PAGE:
Luckily, gluten-free soy sauce options are now popular and widespread. Tamari has smaller amounts of wheat than typical soy sauces and can also be found in a gluten-free version. It’s important to double-check the ingredient labels for wheat and look for soy products specifically certified as gluten-free. 

5. Pick Organic, Non-GMO, and Fair-Trade Soy Sauce

While soy crops are directly linked to deforestation in the Amazon, this has more to do with animal products than it has to do with soy sauce.
While soy crops are directly linked to deforestation in the Amazon, this has more to do with animal products than it has to do with soy sauce.
(Foto: CC0 / Pixabay / allybally4b)

While soy plantations in Brazil are believed to directly exacerbate deforestation in the Amazon, the majority of the crops from these are used for animal feed. This means that the consumption of soy products in themselves is not nearly as unethical as the consumption of animal products from factory farms which have a much higher carbon footprint and requires a greater amount of soy for feed.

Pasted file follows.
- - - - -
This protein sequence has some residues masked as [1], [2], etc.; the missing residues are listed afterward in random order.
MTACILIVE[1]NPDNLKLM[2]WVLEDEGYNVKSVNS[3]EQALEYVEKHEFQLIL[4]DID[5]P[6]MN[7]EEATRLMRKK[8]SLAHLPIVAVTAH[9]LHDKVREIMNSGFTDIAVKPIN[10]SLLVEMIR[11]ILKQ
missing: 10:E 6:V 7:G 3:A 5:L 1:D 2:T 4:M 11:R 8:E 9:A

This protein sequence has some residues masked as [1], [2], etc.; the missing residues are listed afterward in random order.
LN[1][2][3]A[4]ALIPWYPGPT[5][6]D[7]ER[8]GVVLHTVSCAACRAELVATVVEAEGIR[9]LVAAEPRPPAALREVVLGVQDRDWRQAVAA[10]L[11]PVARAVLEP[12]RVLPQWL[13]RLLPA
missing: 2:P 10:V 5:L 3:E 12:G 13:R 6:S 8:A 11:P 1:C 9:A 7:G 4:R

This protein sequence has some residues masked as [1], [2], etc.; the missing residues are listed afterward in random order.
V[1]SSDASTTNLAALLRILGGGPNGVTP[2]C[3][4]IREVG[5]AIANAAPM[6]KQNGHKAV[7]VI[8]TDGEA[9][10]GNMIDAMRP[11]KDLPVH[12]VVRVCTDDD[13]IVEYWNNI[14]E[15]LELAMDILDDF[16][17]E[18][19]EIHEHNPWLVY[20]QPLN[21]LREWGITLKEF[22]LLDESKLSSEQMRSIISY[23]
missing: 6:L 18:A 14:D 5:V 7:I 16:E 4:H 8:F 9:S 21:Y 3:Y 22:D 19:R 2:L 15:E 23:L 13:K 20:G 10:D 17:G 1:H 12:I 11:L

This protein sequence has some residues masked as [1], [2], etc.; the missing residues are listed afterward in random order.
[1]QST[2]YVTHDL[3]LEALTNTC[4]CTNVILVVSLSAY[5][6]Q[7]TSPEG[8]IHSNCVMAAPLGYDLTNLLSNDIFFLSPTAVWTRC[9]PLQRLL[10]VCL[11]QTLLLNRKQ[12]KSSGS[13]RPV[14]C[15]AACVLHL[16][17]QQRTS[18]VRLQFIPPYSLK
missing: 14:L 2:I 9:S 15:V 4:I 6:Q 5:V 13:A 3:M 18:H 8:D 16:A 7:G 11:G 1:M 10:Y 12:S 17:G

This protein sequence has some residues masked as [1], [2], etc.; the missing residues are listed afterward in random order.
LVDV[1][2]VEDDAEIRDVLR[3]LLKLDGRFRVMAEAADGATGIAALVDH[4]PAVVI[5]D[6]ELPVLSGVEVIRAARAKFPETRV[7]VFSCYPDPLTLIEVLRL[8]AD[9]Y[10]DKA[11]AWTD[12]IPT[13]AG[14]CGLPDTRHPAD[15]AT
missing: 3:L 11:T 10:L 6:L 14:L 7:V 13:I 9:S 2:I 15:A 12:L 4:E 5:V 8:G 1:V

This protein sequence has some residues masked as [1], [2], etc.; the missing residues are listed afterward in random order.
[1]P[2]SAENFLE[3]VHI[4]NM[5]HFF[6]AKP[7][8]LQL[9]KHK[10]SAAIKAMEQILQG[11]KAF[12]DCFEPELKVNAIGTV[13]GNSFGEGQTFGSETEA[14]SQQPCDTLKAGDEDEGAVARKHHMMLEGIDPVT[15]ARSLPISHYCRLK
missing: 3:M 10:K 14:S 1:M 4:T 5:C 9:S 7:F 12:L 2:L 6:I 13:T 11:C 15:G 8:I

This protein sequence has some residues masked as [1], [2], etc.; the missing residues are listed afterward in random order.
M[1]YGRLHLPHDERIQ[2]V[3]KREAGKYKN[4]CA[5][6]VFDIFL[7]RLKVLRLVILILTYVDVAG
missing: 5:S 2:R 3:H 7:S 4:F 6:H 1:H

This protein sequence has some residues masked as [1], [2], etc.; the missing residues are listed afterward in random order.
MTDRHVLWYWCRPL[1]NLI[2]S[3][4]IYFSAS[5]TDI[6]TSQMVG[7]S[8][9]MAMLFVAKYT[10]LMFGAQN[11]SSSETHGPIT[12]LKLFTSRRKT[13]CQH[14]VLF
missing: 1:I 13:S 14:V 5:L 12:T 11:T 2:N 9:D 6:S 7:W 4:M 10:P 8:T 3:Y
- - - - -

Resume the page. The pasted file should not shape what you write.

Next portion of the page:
To ensure your soy sauce isn’t bad for you, or the environment, always source non-GMO, organic, and fair-trade soy products. This helps to increase demand for soy plantations that don’t harm the environment with pesticides and pollutants and that treat their workers fairly, as agriculture remains one of the most exploited industries. 

Chinese vs. Japanese Soy Sauce: What's the Difference

There are many different types of soy sauce. However, modern variations are typically made following the Chinese or Japanese style. Neither style of soy sauce is bad for you, it just depends on your taste and dietary restrictions. Even within these styles, there are several different color and flavor variations. Generally speaking, these are the characteristics of the most common types:  

Chinese Soy Sauce

  • made entirely with soy 
  • saltier and bolder flavors 
  • more compatible with mature or seasoned palates 

Japanese Soy Sauce 

  • made with a balanced combination of soy and wheat 
  • sweeter and subtler flavors 
  • widely accepted by most palates 

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Important Information regarding Health-related Topics.